•the college of the seven official prothonotaries Apostolic de numero participantium (of the number of participants);
    •the supernumerary prothonotaries (supra numerum), including, (a) the prelate canons of the three patriarchal basilicas of Rome, (b) the prelate canons of certain cathedral churches, while in office;
    •prothonotaries Apostolic ad instar participantium (after the manner of participants), including, (a) prelate canons of certain cathedral churches, as above, (b) prothonotaries appointed ad personam (individually);
    •the College of Auditors of the prelates;
    •the college of official clerics of the Apostolic Camera;
    •all other prelates not members of any of the above named colleges, the numerous domestic prelates scattered throughout the world. All the above-mentioned prelates are entitled to wear the mantelletta and rochet;
    •the private chamberlains constituting the official college of pontifical masters of ceremonies;
    •the official private chamberlains known as participantes;
    •the super-numerary private chamberlains (camerieri segreti soprannumerari), of whom there are several hundred in various parts of the Catholic world;
    •the honorary chamberlains in violet;
    •the honorary chamberlains extra urbem (outside the city), who are not received in their official capacity in the papal court when held at Rome;
    •the official college chaplains;
    •the honorary private chaplains;
    •the honorary chaplains extra urbem (see 11);
    •the private clerics; and
    •the official college of papal chaplains.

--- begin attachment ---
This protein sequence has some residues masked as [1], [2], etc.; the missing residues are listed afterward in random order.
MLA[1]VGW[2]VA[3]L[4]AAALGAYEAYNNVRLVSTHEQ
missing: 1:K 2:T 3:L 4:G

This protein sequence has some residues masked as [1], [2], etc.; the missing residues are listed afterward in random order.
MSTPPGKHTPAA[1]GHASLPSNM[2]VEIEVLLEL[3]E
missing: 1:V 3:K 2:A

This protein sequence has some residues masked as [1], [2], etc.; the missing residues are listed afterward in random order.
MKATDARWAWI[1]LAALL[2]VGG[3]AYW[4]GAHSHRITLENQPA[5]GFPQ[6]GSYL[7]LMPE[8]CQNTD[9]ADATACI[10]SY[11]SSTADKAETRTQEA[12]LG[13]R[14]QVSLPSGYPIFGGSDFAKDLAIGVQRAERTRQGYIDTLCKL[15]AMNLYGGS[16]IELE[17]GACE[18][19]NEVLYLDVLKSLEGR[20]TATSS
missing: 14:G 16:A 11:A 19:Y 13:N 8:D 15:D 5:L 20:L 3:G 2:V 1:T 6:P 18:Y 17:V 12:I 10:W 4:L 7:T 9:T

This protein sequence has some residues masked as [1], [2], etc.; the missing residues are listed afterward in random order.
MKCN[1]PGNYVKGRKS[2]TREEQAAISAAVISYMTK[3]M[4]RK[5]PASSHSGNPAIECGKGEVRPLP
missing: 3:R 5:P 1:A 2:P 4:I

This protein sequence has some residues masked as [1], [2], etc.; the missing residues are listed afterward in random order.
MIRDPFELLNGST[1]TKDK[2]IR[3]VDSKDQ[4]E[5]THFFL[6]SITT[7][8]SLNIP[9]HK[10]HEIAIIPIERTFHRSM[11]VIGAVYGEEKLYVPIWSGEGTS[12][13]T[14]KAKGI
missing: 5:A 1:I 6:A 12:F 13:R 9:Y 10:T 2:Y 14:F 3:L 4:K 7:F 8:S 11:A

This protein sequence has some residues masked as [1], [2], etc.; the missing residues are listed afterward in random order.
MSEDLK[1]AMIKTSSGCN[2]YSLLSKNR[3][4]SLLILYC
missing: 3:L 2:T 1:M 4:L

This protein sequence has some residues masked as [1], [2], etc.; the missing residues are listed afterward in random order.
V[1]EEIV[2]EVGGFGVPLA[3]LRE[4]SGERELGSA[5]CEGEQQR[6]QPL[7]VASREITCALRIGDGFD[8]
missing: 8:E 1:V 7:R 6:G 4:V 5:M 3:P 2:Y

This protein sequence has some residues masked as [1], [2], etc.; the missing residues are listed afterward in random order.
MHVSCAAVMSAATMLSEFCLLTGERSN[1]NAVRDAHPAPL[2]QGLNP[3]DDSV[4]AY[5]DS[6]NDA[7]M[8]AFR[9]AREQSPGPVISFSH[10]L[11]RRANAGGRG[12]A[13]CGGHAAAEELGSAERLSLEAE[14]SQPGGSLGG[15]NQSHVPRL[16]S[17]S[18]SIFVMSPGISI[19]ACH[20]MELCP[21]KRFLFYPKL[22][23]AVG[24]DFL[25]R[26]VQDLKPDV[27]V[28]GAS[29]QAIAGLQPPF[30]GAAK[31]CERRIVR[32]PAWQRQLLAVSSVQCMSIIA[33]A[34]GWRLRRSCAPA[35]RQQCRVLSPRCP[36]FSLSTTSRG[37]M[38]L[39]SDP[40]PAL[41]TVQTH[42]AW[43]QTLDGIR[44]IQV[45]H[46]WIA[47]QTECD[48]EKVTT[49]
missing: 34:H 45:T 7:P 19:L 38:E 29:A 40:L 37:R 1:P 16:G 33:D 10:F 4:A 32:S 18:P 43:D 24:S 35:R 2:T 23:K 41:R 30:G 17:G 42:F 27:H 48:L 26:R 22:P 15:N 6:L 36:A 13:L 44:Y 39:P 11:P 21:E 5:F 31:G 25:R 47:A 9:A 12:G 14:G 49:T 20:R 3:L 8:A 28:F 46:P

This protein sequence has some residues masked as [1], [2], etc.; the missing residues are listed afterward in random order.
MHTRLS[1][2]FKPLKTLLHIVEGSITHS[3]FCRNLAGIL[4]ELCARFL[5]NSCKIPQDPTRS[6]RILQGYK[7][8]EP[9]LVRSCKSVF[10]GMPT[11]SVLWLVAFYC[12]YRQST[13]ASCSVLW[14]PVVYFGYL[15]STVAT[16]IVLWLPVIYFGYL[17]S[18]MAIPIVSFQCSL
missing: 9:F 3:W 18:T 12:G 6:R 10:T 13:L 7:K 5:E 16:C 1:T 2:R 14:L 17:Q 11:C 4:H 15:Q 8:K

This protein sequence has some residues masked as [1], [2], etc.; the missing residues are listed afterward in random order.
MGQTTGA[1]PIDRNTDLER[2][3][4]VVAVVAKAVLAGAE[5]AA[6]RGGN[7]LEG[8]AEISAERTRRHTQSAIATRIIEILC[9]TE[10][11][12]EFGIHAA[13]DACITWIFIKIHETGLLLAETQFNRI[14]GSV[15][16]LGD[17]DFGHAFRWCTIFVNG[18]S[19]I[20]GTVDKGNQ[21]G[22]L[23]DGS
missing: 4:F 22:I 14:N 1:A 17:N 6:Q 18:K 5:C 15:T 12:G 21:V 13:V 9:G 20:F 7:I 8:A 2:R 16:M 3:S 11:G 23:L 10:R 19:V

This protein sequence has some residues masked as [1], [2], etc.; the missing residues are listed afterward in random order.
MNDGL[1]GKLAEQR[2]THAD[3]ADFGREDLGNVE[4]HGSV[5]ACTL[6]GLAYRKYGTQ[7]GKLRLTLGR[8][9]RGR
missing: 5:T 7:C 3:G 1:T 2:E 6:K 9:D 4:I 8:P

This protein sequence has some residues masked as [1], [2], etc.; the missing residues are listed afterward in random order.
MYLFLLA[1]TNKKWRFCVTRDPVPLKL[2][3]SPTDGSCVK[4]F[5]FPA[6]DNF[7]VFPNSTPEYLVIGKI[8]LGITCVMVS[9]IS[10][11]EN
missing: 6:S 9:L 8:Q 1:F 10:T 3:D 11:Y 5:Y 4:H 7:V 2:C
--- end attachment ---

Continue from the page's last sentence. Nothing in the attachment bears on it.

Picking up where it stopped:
In the case of certain of the above-mentioned classes the honorary office (together with the corresponding title and distinctive dress) lapses at the death of the pope. This is particularly true with regard to the supernumerary private and honorary Chamberlains. The reason for this is self-evident. It is possible to be prothonotary of the Holy Roman Church or cleric of the Apostolic Camera, etc.; but one cannot be chamberlain to the Holy Roman Church, but simply chamberlain to a particular pontiff, whose death dissolves the relation between the two. Unless the newly elected pontiff renews the appointment the former chamberlain returns permanently to the general ranks of the clergy. Nor is there inconsistency in the fact that certain lay chamberlains continue in the papal service immediately after a papal election. Their services are necessary to the new pontiff and he naturally recognizes such persons, which amounts practically to a tacit appointment. It is regrettable that occasionally persons thus distinguished by the pope either assume a dress arranged according to their own notions or, being dissatisfied with dress conceded, appropriate that of a higher office. The farther a country is from Rome, the more apt are such things to occur. It should be noted that members of religious orders may use the title "Monsignor" only if they are bishops or archbishops. All other ranks of the prelacy are of course closed to them, if we except the Master of the Sacred Palace, who being always a Dominican, is one of the prelates, but may not be addressed as Monsignor. The custom introduced in the sixteenth century of giving the generals of religious orders the title "Monsignor" was of short duration.